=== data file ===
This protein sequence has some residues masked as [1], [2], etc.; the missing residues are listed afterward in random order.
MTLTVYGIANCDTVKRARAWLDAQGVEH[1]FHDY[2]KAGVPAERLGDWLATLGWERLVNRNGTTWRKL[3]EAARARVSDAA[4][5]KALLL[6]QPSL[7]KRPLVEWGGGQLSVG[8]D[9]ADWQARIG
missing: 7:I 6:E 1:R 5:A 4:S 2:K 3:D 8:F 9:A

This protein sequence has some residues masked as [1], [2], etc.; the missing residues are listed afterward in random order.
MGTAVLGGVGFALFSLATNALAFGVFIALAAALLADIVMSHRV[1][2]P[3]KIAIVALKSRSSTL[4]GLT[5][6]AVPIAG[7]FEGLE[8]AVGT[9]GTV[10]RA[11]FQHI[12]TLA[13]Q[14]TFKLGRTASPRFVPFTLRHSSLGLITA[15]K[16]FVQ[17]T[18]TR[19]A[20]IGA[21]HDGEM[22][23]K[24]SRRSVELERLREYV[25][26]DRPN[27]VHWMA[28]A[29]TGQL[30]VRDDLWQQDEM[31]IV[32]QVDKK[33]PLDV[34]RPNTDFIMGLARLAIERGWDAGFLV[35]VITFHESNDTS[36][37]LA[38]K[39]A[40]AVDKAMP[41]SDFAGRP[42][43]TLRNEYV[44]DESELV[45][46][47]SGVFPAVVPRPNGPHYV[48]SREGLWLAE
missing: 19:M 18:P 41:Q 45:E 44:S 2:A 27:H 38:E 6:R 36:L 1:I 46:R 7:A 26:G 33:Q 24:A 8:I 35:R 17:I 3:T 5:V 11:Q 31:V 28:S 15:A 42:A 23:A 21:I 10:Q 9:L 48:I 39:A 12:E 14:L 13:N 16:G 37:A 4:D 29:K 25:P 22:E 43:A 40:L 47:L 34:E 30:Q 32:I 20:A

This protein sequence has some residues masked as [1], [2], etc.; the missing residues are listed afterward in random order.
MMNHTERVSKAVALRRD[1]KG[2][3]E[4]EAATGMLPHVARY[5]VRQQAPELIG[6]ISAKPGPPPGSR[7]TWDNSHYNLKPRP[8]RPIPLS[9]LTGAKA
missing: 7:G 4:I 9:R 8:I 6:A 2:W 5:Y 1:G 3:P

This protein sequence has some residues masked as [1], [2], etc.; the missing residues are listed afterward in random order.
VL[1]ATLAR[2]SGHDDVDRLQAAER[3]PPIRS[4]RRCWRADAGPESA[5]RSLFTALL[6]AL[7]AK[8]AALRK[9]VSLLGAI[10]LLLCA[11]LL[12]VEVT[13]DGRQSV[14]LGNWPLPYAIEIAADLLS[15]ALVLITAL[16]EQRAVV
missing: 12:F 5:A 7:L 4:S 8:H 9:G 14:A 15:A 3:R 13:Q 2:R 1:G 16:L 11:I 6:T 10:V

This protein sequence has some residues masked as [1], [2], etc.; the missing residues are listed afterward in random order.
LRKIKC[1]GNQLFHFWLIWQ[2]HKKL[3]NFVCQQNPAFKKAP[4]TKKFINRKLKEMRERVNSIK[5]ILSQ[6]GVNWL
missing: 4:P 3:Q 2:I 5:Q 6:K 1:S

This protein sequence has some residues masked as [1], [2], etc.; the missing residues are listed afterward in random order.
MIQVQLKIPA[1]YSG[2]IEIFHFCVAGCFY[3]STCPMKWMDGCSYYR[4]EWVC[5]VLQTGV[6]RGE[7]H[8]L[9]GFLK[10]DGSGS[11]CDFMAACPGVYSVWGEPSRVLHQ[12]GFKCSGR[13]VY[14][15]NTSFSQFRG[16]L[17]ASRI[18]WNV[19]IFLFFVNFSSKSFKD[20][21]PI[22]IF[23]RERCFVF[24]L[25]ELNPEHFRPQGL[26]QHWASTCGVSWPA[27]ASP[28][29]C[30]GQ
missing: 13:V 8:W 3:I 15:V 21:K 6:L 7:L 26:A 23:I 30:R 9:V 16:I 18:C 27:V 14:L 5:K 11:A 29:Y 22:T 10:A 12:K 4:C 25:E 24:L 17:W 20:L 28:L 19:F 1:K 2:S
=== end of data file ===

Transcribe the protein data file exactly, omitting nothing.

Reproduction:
This protein sequence has some residues masked as [1], [2], etc.; the missing residues are listed afterward in random order.
MTLTVYGIANCDTVKRARAWLDAQGVEH[1]FHDY[2]KAGVPAERLGDWLATLGWERLVNRNGTTWRKL[3]EAARARVSDAA[4][5]KALLL[6]QPSL[7]KRPLVEWGGGQLSVG[8]D[9]ADWQARIG
missing: 7:I 6:E 1:R 5:A 4:S 2:K 3:D 8:F 9:A

This protein sequence has some residues masked as [1], [2], etc.; the missing residues are listed afterward in random order.
MGTAVLGGVGFALFSLATNALAFGVFIALAAALLADIVMSHRV[1][2]P[3]KIAIVALKSRSSTL[4]GLT[5][6]AVPIAG[7]FEGLE[8]AVGT[9]GTV[10]RA[11]FQHI[12]TLA[13]Q[14]TFKLGRTASPRFVPFTLRHSSLGLITA[15]K[16]FVQ[17]T[18]TR[19]A[20]IGA[21]HDGEM[22][23]K[24]SRRSVELERLREYV[25][26]DRPN[27]VHWMA[28]A[29]TGQL[30]VRDDLWQQDEM[31]IV[32]QVDKK[33]PLDV[34]RPNTDFIMGLARLAIERGWDAGFLV[35]VITFHESNDTS[36][37]LA[38]K[39]A[40]AVDKAMP[41]SDFAGRP[42][43]TLRNEYV[44]DESELV[45][46][47]SGVFPAVVPRPNGPHYV[48]SREGLWLAE
missing: 19:M 18:P 41:Q 45:E 44:S 2:A 27:H 38:E 6:R 36:L 1:I 46:R 7:A 26:G 33:Q 24:A 8:I 35:R 17:I 3:T 5:V 11:Q 31:V 28:S 15:A 42:A 23:A 21:I 10:Q 9:L 48:I 39:A 12:E 14:L 13:N 16:G 37:A 4:D 29:K 25:P 22:E 43:A 40:L 47:L 34:E 30:Q 32:I 20:A

This protein sequence has some residues masked as [1], [2], etc.; the missing residues are listed afterward in random order.
MMNHTERVSKAVALRRD[1]KG[2][3]E[4]EAATGMLPHVARY[5]VRQQAPELIG[6]ISAKPGPPPGSR[7]TWDNSHYNLKPRP[8]RPIPLS[9]LTGAKA
missing: 7:G 4:I 9:R 8:I 6:A 2:W 5:Y 1:G 3:P

This protein sequence has some residues masked as [1], [2], etc.; the missing residues are listed afterward in random order.
VL[1]ATLAR[2]SGHDDVDRLQAAER[3]PPIRS[4]RRCWRADAGPESA[5]RSLFTALL[6]AL[7]AK[8]AALRK[9]VSLLGAI[10]LLLCA[11]LL[12]VEVT[13]DGRQSV[14]LGNWPLPYAIEIAADLLS[15]ALVLITAL[16]EQRAVV
missing: 12:F 5:A 7:L 4:S 8:H 9:G 14:A 15:A 3:R 13:Q 2:R 1:G 16:L 11:I 6:T 10:V

This protein sequence has some residues masked as [1], [2], etc.; the missing residues are listed afterward in random order.
LRKIKC[1]GNQLFHFWLIWQ[2]HKKL[3]NFVCQQNPAFKKAP[4]TKKFINRKLKEMRERVNSIK[5]ILSQ[6]GVNWL
missing: 4:P 3:Q 2:I 5:Q 6:K 1:S

This protein sequence has some residues masked as [1], [2], etc.; the missing residues are listed afterward in random order.
MIQVQLKIPA[1]YSG[2]IEIFHFCVAGCFY[3]STCPMKWMDGCSYYR[4]EWVC[5]VLQTGV[6]RGE[7]H[8]L[9]GFLK[10]DGSGS[11]CDFMAACPGVYSVWGEPSRVLHQ[12]GFKCSGR[13]VY[14][15]NTSFSQFRG[16]L[17]ASRI[18]WNV[19]IFLFFVNFSSKSFKD[20][21]PI[22]IF[23]RERCFVF[24]L[25]ELNPEHFRPQGL[26]QHWASTCGVSWPA[27]ASP[28][29]C[30]GQ
missing: 13:V 8:W 3:I 15:V 21:K 6:L 7:L 26:A 23:I 30:R 9:V 16:I 18:C 27:V 14:L 5:K 11:A 29:Y 22:T 10:A 12:K 4:C 25:E 24:L 17:W 20:L 28:L 19:F 1:K 2:S